Every company has a unique philosophy regarding the production methods they use to create dietary supplements, but there are many commonalities among them. For example, all manufacturers need equipment suited to their particular processes, ingredients whose composition is well understood through analysis, appropriate personnel training in standard operating procedures (SOPs), protocols for cleaning equipment used in various steps of the process, storage facilities for ingredients and finished products, and well-documented procedures for processing batches of dietary supplements.
When all these things are done according to recognized standards, then they can be referenced in the marketing of a product, helping to establish its identity with consumers. Essentially it is the difference between saying that this supplement is very carefully produced according to guidelines recognized internationally versus “made at home.”
GMP facilitates an open relationship between manufacturers and regulatory agencies, which makes certain practices (for example testing every lot of finished goods manufactured) possible on an ongoing basis without having long interruptions due to noncompliance issues or unexpected surprises during inspections. Dietary supplement GMP manufacturing also ensures consistency among lots of finished products, creating marketplace confidence in the continuity of supply, which is important both for retailers and customers.
Manufacturers must also ensure the safety of dietary supplements, and GMP principles help to make this possible by minimizing exposure to risk factors such as contamination with microorganisms, adulteration or wrong ingredient substitution, cross-contamination between raw materials used in different steps of the process, incorrect labeling, mixups between finished product lots, employee health issues that could lead to contamination issues during manufacturing processes carried out by humans. For example, there are many ways that poor hand washing hygiene could contaminate a supplement. If one worker fails to wash their hands before taking breaks five times during a shift it could easily result in thousands of bottles contaminated with dangerous ingredients.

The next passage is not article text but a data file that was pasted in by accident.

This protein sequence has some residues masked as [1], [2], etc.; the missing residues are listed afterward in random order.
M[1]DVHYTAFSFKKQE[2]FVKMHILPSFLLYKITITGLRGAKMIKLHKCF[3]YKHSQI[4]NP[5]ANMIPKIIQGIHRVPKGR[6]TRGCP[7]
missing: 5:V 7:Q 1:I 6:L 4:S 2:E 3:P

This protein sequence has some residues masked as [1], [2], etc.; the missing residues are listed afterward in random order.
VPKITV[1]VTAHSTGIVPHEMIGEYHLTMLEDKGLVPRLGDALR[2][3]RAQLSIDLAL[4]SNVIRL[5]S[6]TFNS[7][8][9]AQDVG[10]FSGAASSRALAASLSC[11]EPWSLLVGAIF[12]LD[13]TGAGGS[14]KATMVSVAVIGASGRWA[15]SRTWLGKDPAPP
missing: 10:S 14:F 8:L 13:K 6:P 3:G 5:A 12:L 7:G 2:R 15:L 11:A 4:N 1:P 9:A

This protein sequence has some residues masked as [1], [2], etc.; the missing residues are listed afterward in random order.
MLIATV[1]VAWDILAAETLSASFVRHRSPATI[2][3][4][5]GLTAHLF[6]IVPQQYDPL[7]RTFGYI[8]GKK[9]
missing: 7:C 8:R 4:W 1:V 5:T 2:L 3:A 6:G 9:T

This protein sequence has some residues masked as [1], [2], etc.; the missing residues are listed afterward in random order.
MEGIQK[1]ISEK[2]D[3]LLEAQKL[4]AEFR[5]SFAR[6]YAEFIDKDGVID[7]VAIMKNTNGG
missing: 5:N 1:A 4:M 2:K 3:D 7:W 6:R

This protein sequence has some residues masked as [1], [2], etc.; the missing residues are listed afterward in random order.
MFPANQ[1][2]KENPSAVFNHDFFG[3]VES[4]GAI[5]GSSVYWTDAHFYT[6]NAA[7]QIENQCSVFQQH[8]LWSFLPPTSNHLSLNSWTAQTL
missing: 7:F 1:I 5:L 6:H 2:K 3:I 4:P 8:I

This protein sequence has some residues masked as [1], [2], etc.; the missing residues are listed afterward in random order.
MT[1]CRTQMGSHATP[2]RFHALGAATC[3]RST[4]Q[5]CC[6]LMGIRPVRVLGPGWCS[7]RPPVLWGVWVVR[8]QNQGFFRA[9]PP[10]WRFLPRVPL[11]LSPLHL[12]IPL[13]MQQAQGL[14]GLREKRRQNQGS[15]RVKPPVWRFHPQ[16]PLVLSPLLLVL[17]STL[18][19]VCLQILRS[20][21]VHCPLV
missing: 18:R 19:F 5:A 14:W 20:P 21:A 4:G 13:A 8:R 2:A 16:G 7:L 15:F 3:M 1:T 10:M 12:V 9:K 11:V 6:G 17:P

Several countries have recognized good manufacturing practices specifically designed for the dietary supplement industry, including the United States; Canada; Israel; Australia; New Zealand; Taiwan; and most of the European Union. Manufacturing practices that meet these guidelines are important to prevent contamination events like those outlined previously.
There is an increased focus on safety by regulatory agencies worldwide, particularly in light of high-profile contamination incidents involving tainted supplements leading to liver injuries or deaths. Although GMP does not specifically address issues related to product quality or safety, all dietary supplement manufacturers must adhere to GMP principles if they want their products sold legally in many countries. And complying with good manufacturing practices is required by law for virtually all retailers selling dietary supplements (see Is your Retailer Selling Tainted Supplements?).
GMP Manufacturing Related to Dietary Supplement Quality and Safety
Manufacturers must know the identity and purity of ingredients before processing begins. Whether they make supplements in bulk or repackage bulk supplements into tablets, capsules, or other finished products, this includes screening for impurities like heavy metals (arsenic, cadmium, lead) and pesticides (chlorinated hydrocarbons). It also includes testing for microbial contamination (which can happen via contact with food sources like wheat flour during manufacturing steps performed by humans), identifying residues left behind from solvents used to extract botanical preparations, and verifying the absence of pathogenic bacteria. Ingredients may be tested individually or through an integrated program that tests them as they come into the facility.
Completed product testing is important because dietary supplement manufacturers get one chance to get it right for each lot of finished goods, whether it’s a simple multivitamin or a complex proprietary blend. The probability that there will be problems decreases when documentation and testing are done at all steps in the manufacturing process. This is because knowing what makes up a supplement before processing begins leads to better decisions about how to process ingredients and what types of tests can be used to best verify identity, purity, and absence of contaminants during intermediate steps in the manufacturing process.